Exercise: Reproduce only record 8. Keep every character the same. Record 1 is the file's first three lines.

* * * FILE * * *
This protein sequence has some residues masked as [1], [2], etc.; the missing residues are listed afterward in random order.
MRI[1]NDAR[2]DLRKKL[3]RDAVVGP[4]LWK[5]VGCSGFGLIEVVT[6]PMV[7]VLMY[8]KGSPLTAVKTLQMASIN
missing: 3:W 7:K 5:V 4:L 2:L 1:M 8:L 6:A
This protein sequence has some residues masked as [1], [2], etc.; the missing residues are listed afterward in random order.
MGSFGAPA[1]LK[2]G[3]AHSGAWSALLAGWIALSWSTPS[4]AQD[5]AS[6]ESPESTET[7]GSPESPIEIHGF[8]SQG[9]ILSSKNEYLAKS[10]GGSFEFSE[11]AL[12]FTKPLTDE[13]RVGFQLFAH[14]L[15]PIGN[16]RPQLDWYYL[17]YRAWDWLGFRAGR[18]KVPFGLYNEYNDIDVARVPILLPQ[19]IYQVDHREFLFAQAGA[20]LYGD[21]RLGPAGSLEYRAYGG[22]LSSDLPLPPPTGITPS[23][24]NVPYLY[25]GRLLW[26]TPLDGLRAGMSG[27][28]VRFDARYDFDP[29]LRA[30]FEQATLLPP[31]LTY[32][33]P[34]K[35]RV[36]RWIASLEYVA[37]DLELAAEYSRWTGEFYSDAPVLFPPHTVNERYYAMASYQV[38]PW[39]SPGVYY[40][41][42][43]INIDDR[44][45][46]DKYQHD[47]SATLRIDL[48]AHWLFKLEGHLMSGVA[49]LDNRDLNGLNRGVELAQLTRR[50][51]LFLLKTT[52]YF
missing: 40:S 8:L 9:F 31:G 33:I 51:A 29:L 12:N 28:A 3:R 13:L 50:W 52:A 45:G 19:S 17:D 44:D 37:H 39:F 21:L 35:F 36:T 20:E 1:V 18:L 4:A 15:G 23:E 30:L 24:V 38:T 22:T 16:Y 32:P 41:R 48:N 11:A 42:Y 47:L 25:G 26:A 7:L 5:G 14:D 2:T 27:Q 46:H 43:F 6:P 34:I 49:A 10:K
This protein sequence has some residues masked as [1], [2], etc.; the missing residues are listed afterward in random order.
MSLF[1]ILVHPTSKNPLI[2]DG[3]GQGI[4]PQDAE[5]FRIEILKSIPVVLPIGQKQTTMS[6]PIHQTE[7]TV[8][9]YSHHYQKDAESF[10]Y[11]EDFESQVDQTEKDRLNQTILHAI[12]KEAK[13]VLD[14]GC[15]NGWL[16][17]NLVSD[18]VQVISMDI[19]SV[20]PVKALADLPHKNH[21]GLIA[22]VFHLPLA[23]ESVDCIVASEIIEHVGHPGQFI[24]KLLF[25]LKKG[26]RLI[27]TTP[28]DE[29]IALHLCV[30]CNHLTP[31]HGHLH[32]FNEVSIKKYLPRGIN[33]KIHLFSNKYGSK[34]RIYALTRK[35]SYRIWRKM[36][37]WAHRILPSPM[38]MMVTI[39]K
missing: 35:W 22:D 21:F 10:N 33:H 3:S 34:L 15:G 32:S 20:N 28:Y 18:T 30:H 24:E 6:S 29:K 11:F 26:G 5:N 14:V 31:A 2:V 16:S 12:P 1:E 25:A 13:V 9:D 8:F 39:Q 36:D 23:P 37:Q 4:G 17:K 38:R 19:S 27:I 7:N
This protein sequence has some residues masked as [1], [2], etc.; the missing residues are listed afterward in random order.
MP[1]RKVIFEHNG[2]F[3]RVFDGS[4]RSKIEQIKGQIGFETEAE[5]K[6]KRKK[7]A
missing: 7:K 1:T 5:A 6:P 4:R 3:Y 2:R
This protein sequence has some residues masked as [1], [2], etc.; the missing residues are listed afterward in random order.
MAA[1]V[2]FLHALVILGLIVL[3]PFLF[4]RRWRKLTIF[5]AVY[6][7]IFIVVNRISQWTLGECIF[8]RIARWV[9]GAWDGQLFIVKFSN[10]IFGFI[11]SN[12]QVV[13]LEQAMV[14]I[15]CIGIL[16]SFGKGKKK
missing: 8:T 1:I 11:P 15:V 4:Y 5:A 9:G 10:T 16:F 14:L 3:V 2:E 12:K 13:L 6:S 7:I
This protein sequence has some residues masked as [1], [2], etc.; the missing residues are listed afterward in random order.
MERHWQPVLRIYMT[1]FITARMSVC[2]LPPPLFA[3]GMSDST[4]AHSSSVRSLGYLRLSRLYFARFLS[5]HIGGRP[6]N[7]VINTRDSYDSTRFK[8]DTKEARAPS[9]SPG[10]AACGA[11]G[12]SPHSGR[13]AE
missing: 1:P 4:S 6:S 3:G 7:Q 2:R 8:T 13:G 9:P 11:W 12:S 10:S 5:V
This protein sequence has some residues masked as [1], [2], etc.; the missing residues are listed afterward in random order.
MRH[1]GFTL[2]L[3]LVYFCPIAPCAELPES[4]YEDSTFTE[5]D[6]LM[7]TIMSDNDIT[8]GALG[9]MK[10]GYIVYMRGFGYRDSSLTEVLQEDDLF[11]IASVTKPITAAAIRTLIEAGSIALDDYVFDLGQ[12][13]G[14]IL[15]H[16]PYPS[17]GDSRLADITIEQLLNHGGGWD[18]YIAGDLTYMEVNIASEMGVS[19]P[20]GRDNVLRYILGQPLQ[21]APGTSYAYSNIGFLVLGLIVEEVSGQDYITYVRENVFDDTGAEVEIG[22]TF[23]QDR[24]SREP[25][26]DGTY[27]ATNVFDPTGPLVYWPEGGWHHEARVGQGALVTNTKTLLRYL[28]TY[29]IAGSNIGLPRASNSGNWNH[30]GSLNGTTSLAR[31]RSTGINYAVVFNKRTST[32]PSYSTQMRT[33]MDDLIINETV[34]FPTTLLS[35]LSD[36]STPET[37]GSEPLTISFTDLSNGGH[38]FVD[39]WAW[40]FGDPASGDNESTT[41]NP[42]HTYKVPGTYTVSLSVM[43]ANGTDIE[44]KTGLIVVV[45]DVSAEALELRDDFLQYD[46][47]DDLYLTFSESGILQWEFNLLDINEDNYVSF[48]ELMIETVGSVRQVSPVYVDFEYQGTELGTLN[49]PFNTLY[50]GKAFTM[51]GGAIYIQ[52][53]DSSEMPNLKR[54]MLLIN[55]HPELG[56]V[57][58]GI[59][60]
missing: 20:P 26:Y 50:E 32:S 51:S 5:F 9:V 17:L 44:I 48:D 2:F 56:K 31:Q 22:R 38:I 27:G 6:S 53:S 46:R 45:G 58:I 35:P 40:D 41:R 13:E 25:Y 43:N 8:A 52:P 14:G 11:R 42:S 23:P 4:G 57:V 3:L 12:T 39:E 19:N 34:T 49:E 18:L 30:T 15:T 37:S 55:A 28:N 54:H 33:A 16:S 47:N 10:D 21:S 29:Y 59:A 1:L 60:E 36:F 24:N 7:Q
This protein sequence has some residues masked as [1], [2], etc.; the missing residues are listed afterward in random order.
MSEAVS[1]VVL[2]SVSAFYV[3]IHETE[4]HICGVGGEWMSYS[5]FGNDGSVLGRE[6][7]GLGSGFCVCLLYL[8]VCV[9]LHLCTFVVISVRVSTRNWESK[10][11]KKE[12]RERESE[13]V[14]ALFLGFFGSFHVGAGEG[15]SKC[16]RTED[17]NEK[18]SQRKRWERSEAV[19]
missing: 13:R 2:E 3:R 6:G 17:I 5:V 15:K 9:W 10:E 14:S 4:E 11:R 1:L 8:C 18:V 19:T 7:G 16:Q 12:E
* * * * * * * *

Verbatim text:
This protein sequence has some residues masked as [1], [2], etc.; the missing residues are listed afterward in random order.
MSEAVS[1]VVL[2]SVSAFYV[3]IHETE[4]HICGVGGEWMSYS[5]FGNDGSVLGRE[6][7]GLGSGFCVCLLYL[8]VCV[9]LHLCTFVVISVRVSTRNWESK[10][11]KKE[12]RERESE[13]V[14]ALFLGFFGSFHVGAGEG[15]SKC[16]RTED[17]NEK[18]SQRKRWERSEAV[19]
missing: 13:R 2:E 3:R 6:G 17:I 5:V 15:K 9:W 10:E 14:S 4:E 11:R 1:L 8:C 18:V 19:T 7:G 16:Q 12:E